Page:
If I’m going to demonstrate something, then I need to know what it is. In natural terms, power is the ability of something to produce change. If nothing changes, then there’s no power.

Paul tells us here that when the true Gospel came forth – things changed. It’s not like many of our meetings today where we say, “That was a powerful message.” By we simply meant that we were stirred emotionally or felt goose bumps.

My message and my preaching were not with wise and persuasive words, but with a demonstration of the Spirit’s power, so that your faith might not rest on men’s wisdom, but on God’s power.
1 Corinthians 2:4-5

As you can see, I’m not using some isolated verse without context. This teaching runs throughout the New Testament. The Good News must be demonstrated. That demonstration can only be energized by the power of God.

I fear that too many Christians allow their faith to rest on man’s wisdom, because they’ve never seen a demonstration of the power of God.

There are so many believers that have never seen a healing or a miracle. As a result, the Good News, in many cases, has merely become an intellectual debate. Sometimes, what we call the Gospel today, is void of any power to change the direction of a life impacted by it.

The Gospel has to be a Word from God, not just a convincing argument. When I speak what God is saying, then the Holy Spirit is free to confirm the message. People are convicted by the Word and their lives are forever changed.

We need to get back to being a people who spend time listening to their God. Then, once we’ve heard His voice, we need to step out and speak what He’s saying to us. This is the true essence of the Gospel. This is what will change our society for Christ.

Question: What would church look like where the true Gospel was preached?

© Nick Zaccardi 2017

 
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Posted by on May 12, 2017 in Faith, Power of God, Revival, The Gospel

 

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Have You Been Gospel Approved?

ApproveIn my last post I talked about the true Gospel. I said that it was more than just words, but included the demonstration of the power of the Holy Spirit. Why is there so little of the whole Gospel of Christ being presented in our generation?

The same letter of Paul that we looked at last time gives us the answer to this question.

On the contrary, we speak as men approved by God to be entrusted with the gospel. We are not trying to please men but God, who tests our hearts.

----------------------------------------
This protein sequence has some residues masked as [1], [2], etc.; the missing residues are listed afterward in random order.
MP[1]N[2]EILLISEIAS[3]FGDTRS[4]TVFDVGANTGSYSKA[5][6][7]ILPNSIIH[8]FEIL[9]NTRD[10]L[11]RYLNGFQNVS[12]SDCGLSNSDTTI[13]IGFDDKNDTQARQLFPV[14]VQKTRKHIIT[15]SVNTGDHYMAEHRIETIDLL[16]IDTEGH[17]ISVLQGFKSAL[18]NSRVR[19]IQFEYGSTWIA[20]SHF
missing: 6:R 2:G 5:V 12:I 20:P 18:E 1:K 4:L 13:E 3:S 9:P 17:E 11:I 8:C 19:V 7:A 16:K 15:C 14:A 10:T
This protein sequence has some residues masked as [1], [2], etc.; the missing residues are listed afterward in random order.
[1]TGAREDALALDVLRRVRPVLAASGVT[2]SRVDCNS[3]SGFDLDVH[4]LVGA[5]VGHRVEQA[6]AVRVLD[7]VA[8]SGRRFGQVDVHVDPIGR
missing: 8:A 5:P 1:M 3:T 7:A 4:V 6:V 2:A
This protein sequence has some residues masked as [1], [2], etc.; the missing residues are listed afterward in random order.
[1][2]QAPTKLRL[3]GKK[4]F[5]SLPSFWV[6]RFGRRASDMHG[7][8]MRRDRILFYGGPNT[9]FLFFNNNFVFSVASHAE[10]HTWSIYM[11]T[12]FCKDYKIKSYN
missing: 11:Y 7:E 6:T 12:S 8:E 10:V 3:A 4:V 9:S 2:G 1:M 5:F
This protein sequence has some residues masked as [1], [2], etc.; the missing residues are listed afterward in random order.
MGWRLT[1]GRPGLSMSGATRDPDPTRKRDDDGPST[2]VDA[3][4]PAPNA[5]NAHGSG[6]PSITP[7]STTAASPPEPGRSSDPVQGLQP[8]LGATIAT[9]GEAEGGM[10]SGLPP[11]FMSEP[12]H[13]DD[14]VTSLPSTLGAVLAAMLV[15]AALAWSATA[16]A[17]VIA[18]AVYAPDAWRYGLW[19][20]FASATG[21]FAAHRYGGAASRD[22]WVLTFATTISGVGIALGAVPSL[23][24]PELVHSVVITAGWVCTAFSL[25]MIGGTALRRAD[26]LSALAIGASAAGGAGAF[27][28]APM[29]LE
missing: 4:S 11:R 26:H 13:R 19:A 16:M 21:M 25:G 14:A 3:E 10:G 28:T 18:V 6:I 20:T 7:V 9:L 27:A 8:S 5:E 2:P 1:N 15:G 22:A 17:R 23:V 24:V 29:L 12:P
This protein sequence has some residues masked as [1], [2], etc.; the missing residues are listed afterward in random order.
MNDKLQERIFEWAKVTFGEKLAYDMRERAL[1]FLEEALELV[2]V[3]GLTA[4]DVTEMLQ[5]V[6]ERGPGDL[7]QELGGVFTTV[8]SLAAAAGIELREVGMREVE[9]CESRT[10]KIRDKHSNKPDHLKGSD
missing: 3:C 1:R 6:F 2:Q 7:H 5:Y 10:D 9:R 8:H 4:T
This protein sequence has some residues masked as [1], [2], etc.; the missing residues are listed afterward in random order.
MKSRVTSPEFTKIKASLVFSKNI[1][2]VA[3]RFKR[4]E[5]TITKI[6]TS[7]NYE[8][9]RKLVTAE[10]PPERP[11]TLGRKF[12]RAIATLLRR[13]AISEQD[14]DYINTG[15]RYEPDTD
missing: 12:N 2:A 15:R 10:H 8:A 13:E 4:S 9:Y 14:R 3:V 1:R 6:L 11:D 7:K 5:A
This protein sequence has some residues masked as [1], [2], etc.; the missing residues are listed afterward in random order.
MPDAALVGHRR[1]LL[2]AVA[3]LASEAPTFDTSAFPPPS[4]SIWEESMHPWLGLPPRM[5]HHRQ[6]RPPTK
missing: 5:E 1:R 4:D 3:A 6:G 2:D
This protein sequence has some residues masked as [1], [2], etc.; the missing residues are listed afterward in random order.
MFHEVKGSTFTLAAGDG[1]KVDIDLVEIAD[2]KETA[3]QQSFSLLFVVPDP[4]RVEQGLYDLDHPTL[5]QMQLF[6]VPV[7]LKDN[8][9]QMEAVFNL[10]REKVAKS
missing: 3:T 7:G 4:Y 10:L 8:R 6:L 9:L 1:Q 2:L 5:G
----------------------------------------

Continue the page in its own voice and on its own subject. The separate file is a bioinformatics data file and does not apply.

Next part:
1 Thessalonians 2:4

In the last post we saw that Paul understood the true Gospel as including power, the confirmation of the Holy Spirit, and deep conviction. That might have been surprising to some. But I believe his words in this verse would totally shock many preachers if they understood their significance.

According to Paul, you need to be approved by God to preach this Gospel. Actually it’s deeper than that. He said that you need God’s approval even to be entrusted with this Gospel.

Is this what’s taught in Bible schools? I don’t think so; at least I’ve never heard it taught. In my experience preaching the Gospel is simply coming up with a Scripture for an opening text. Then we apply it to the need for the hearers to “get saved.”

Where’s the power? Where’s the confirmation of the Holy Spirit, and the deep conviction? I believe that there’s too much unapproved Gospel being preached these days. That’s why many have written off Christianity as a dead horse that needs to be removed from society.

How do you become approved to be entrusted with the true Gospel? The answer to this is why there’s so little of it in our generation. It’s not about college degrees or denominational accreditation. No, it’s much deeper than that.

Paul makes it clear that this approval can only come from God. Furthermore, the test takes place in your heart. It’s what Jesus talked about in the parable of the sower.

“Others, like seed sown on good soil, hear the word, accept it, and produce a crop — thirty, sixty or even a hundred times what was sown.”
Mark 4:20

The test is in your heart – where you hear and plant the Word. This requires time in the presence of the Lord. It means that we have a listening ear toward the voice of the Holy Spirit.

Then, when Gods sees the quality of the crop produced by the Word planted in our heart, He grants His approval. Then we see the manifestation of the Word of God when we present the Gospel. Then the lives of the hearers are changed by that powerful Word from God.